Derek Chollet is a senior fellow at the Center for a New American Security and coauthor of America Between the Wars: From 11/9 to 9/11.
On an evening filled with more hoopla than the past few conventions combined, the speeches and imagery harkened back to the 1950s and early 1960s tradition of tough liberalism. For many years, foreign affairs has been an afterthought of Democratic conventions and Thursday night acceptance addresses. In 1992, then-New York Times columnist Les Gelb excoriated Bill Clinton for dedicating only 141 words (out of over 4,000) of his acceptance speech to international concerns. This illustrated a problem that plagued Clinton and Democrats generally for the rest of that campaign, throughout the 1990s, and during the first half of the Bush presidency--that foreign policy really wasn't their thing, and that politically speaking, national security could only get liberals in trouble.
I think the Denver convention, capped by Obama's speech, will be a big step in putting this to rest. It's true that the 2004 convention drew plenty of attention on foreign affairs, but that was really about trumpeting John Kerry's service in Vietnam--and that effort has gone down in history as the set-up for the Swiftboat sucker punch. And while Obama's address was hardly dominated by national security issues--the subject took up about 680 words out of a 4,600 word speech--he offered a full-throated call for American global engagement, and a staunch defense of patriotism. "So I've got news for you, John McCain," Obama said straight into the camera. "We all put our country first." This was not McGovern, MoveOn rhetoric, and it wasn't the me-too hawkishness we've seen from some Democrats since 9/11. Obama also outlined the core of the critique against his opponent: that despite McCain's years of experience, his judgment (on Iraq and Afghanistan, for example) and his temperament ("bomb Iran") should be questioned.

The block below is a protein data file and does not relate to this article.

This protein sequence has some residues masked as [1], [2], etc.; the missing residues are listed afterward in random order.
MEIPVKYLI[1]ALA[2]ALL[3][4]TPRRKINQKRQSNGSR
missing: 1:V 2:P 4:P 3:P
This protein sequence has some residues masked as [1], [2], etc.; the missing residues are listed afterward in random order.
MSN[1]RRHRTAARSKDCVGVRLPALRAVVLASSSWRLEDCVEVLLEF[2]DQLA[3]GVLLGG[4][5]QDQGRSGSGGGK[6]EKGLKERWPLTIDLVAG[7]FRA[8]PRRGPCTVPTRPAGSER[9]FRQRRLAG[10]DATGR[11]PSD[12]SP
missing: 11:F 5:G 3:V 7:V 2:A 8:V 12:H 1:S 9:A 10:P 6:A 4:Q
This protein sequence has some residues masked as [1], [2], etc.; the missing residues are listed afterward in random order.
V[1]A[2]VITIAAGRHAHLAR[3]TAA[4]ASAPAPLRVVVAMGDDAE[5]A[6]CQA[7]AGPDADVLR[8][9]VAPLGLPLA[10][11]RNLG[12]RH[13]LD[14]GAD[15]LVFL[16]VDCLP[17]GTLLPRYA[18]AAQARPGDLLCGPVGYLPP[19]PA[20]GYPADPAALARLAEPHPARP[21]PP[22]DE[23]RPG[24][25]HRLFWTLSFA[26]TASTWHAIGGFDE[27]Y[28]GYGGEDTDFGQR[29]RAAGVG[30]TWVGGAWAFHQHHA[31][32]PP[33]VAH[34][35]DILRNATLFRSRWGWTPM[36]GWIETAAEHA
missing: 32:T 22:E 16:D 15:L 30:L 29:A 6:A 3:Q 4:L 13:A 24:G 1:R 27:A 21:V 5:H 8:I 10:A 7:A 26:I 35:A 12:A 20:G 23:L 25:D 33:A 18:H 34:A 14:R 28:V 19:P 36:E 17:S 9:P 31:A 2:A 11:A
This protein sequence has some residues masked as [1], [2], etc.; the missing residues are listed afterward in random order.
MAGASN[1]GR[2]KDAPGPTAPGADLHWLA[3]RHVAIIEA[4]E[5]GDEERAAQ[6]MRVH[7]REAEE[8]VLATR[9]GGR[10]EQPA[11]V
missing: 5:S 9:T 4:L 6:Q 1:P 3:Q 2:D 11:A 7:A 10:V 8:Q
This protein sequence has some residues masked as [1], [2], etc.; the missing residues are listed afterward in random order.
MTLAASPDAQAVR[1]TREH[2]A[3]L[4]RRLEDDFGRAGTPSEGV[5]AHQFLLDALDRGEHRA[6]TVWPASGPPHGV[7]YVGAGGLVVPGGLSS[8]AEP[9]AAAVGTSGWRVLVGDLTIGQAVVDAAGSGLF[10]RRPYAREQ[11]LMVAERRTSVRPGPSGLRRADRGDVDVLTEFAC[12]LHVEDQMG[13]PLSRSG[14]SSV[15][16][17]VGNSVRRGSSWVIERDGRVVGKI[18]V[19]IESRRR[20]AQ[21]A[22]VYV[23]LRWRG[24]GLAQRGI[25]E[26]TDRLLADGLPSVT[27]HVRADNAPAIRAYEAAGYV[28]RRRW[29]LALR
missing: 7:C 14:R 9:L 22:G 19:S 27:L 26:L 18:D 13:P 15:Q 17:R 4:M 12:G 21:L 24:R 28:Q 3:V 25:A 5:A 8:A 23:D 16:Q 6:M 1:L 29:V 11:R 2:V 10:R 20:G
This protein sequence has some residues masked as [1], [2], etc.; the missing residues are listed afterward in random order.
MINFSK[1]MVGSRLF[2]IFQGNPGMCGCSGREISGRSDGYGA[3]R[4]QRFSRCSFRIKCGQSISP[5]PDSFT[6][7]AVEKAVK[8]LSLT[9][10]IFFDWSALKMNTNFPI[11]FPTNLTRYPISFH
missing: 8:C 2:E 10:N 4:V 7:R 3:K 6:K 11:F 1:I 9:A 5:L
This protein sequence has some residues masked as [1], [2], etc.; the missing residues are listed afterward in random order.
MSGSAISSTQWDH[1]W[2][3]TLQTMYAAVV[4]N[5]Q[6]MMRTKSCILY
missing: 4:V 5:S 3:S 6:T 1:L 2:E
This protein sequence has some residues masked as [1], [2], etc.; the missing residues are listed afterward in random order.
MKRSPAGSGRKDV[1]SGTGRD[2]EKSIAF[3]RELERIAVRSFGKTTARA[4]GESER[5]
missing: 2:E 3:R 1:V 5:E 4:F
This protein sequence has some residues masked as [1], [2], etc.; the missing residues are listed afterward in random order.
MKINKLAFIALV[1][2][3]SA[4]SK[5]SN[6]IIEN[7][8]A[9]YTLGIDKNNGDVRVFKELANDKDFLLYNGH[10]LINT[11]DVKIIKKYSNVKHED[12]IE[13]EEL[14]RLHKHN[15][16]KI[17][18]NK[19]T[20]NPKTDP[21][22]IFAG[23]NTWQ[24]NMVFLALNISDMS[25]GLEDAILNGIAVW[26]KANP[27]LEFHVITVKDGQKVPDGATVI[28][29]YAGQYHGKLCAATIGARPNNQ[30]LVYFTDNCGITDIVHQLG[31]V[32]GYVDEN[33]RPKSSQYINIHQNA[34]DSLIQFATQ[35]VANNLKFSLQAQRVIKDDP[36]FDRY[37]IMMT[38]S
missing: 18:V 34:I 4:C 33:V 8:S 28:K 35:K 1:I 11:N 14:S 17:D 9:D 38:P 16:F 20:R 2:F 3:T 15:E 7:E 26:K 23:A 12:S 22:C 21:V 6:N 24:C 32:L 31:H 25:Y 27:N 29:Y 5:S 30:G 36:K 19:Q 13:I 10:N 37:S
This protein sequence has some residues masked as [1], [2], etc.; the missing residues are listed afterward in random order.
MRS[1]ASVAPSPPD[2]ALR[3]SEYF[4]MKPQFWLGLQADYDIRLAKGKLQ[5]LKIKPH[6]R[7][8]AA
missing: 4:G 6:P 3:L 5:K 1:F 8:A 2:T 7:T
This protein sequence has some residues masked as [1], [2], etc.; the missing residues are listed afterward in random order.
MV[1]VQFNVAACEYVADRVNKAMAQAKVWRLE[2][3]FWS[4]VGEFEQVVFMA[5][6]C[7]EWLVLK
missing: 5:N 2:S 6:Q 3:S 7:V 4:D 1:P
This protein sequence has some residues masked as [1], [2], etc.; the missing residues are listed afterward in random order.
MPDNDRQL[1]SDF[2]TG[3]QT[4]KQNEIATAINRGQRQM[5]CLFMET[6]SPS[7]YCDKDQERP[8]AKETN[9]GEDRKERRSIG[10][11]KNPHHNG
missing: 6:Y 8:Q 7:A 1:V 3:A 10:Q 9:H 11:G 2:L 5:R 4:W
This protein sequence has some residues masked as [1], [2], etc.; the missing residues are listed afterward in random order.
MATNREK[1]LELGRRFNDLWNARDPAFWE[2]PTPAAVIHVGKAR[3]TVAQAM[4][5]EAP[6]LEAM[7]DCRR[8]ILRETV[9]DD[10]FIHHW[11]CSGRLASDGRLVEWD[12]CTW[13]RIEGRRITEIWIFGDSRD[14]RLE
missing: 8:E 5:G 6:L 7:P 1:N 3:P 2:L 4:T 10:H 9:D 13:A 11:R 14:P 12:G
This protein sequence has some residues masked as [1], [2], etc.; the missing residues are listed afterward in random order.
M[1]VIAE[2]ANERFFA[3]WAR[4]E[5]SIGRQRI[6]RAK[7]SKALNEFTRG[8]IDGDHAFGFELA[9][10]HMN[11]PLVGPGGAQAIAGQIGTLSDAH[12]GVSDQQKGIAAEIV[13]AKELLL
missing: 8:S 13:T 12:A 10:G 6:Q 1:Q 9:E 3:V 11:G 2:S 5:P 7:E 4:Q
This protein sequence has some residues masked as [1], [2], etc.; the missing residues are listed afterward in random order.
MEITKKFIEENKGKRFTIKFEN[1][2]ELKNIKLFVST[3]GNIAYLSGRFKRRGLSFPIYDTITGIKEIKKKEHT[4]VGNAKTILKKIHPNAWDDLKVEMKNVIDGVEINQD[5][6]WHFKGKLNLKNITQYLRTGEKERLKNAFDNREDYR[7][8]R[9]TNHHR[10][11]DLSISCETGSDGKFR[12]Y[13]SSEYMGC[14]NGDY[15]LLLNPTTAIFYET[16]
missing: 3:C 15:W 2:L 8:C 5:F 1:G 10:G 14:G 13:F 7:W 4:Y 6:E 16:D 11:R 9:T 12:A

But beyond Obama's words, the entire convention was an impressive display of Democratic confidence on national security. Obviously the pick of Joe Biden was very important (especially in contrast with Sarah Palin), but many of the speeches--such as Bill Clinton's and the surprisingly good speech by John Kerry--showed a degree of toughness that has been missing since the early 1970s. Also, some of the smaller, less-noticed touches--such as the salute to Generals last night, Congressman Patrick Murphy's speech, the moving Spielberg video honoring veterans on Wednesday--revealed a level of comfort with these issues that Democrats too often lack.
It seems odd to say in an election that's about change, but what we saw in Denver was Democrats going back to the future, embracing their past of tough liberalism that seeks to protect the vulnerable at home and abroad. As Obama said last night, "We are the party of Roosevelt. We are the party of Kennedy. So don't tell me that Democrats won't defend this country. Don't tell me that Democrats won't keep us safe." Well said.